The adversaries pretend that faith is only a knowledge of the history of Christ. Therefore, they teach that it can coexist with mortal sin. They say nothing about faith, by which Paul so frequently says that people are justified. For those who are counted as righteous before God do not live in mortal sin. But the faith that justifies is not merely a knowledge of history, it is to believe in God's promise. In the promise, for Christ's sake, forgiveness of sins and justification are freely offered. And so that no one may suppose that this is mere knowledge, we will add further: it is to want and to receive the offered promise of forgiveness of sins and of justification.
The difference between this faith and the righteousness of the Law is easily discerned. Faith is the divine service that receives the benefits offered by God. The righteousness of the Law is the divine service that offers to God our merits. God wants to be worshiped through faith so that we receive from Him those things He promises and offers.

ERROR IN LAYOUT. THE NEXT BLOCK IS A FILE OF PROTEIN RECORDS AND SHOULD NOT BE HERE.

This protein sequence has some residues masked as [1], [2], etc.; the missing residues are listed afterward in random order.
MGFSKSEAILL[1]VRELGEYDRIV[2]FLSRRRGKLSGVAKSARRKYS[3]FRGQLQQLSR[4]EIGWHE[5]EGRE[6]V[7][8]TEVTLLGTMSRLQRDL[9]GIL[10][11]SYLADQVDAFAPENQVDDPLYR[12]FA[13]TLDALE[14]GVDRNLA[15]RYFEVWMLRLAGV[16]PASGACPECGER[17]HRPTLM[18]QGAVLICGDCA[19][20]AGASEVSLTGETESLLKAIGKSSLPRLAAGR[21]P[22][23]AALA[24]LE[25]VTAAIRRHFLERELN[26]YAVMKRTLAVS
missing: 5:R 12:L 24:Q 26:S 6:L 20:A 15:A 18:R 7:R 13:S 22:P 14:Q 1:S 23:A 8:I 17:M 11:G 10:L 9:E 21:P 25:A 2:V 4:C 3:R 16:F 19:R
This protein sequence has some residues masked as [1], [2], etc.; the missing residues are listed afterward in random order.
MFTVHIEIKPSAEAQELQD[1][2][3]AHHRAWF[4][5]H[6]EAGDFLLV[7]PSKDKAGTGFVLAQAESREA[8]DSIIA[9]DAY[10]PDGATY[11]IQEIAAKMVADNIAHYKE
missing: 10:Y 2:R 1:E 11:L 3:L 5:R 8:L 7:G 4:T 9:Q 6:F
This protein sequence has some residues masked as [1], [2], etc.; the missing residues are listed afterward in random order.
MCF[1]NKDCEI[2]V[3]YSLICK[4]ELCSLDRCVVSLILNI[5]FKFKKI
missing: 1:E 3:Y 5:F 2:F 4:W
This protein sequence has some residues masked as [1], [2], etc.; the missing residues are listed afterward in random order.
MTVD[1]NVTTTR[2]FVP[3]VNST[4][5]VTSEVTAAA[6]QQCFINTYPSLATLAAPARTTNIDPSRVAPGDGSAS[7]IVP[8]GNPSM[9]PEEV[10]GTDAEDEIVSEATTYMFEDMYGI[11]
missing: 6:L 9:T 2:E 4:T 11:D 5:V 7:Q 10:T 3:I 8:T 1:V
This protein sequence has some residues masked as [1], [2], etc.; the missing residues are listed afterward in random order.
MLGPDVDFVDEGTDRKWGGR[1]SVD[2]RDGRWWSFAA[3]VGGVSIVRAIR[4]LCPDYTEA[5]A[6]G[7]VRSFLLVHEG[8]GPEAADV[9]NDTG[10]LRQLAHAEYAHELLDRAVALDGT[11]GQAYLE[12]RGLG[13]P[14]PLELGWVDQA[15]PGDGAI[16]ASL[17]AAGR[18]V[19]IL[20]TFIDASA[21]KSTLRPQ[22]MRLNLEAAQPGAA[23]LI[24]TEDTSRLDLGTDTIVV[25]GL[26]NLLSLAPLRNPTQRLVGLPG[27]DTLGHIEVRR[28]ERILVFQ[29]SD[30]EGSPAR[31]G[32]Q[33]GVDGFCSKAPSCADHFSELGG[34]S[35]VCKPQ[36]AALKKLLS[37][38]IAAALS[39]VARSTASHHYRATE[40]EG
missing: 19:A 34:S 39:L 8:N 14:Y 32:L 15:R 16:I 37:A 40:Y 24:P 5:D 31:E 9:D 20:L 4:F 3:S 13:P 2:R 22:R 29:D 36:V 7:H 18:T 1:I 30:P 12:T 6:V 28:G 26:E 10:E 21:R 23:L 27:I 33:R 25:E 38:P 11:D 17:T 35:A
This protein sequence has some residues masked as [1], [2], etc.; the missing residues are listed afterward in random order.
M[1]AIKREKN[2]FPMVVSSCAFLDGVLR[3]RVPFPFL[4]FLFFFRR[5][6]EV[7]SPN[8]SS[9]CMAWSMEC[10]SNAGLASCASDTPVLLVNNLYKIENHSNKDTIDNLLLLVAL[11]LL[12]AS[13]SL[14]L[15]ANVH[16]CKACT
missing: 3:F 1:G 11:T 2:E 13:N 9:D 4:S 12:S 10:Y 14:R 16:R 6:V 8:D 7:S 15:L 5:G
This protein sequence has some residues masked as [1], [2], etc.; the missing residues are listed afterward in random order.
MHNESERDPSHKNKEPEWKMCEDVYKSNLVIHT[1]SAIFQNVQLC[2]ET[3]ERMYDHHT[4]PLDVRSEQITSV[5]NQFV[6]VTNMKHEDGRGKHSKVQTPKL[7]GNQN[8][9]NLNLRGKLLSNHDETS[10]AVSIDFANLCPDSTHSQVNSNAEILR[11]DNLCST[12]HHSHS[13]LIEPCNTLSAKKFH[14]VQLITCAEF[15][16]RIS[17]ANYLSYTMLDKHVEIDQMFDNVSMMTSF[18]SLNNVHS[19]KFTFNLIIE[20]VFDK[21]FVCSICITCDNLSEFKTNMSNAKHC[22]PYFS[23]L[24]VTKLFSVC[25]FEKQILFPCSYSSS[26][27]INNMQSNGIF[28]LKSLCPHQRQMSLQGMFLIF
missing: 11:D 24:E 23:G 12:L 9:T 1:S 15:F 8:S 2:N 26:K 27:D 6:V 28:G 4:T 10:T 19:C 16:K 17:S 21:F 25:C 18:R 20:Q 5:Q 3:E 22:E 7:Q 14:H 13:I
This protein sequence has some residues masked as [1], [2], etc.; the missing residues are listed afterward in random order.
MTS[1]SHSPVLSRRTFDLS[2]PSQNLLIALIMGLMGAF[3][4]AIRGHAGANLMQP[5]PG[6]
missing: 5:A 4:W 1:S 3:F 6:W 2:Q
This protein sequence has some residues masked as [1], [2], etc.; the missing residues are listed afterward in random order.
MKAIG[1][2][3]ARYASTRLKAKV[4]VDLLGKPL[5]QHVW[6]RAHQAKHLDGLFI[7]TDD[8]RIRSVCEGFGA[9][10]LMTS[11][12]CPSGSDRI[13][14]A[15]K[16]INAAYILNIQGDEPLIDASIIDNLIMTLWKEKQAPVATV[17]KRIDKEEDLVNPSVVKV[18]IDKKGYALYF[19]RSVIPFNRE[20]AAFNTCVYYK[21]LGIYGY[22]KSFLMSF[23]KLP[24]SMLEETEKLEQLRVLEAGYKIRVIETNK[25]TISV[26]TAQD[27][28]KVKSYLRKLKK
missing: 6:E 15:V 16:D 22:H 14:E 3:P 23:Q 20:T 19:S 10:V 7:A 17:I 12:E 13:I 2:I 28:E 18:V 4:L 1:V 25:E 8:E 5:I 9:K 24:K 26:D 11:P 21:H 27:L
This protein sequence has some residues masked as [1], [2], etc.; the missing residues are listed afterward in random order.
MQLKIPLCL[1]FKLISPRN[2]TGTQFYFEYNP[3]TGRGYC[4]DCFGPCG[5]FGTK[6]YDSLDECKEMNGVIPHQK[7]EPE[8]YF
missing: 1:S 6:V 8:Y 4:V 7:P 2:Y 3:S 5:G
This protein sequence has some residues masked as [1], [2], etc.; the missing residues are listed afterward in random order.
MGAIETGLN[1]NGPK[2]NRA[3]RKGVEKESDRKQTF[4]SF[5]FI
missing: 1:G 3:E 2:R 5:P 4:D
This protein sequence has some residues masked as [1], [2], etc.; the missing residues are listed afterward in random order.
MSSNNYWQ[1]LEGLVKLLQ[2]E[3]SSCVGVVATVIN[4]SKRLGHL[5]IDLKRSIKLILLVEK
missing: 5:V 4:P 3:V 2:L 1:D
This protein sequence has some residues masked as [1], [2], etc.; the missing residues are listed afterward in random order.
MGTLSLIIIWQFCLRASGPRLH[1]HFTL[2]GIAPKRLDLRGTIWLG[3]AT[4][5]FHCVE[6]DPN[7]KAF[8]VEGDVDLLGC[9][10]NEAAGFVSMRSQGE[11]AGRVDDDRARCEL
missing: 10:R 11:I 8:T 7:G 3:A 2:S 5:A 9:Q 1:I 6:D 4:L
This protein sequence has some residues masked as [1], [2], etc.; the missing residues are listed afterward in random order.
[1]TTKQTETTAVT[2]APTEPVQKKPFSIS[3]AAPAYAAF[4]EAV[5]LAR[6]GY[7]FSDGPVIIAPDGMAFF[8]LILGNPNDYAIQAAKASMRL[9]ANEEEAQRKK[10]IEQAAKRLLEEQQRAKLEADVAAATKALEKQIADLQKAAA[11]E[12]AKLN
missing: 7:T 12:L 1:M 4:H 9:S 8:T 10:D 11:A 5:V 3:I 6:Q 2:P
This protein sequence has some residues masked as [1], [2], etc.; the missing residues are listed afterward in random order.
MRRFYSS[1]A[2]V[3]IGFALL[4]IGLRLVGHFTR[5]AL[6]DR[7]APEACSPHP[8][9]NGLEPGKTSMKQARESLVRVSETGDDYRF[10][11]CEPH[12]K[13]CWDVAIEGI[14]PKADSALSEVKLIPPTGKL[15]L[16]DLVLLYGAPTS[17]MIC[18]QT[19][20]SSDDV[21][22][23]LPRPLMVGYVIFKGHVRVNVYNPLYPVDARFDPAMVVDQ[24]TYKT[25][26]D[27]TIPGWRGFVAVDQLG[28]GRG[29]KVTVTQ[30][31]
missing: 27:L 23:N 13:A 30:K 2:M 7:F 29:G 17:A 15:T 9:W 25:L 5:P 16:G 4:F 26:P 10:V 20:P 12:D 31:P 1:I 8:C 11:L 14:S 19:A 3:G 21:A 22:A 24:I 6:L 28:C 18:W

Faith means not only a knowledge of the history, but the kind of faith that believes in the promise. Paul testifies about this in Romans 4:16, "It depends on faith, in order that the promise may rest on grace and be guaranteed." The promise cannot be received unless it comes through faith. Paul connects the promise and faith. (paragraphs 48-50)
Condensed from CONCORDIA: THE LUTHERAN CONFESSIONS, copyright 2005,2006 by Concordia Publishing House. Used by permission. All rights reserved. To purchase a copy of CONCORDIA, call 800-325-3040.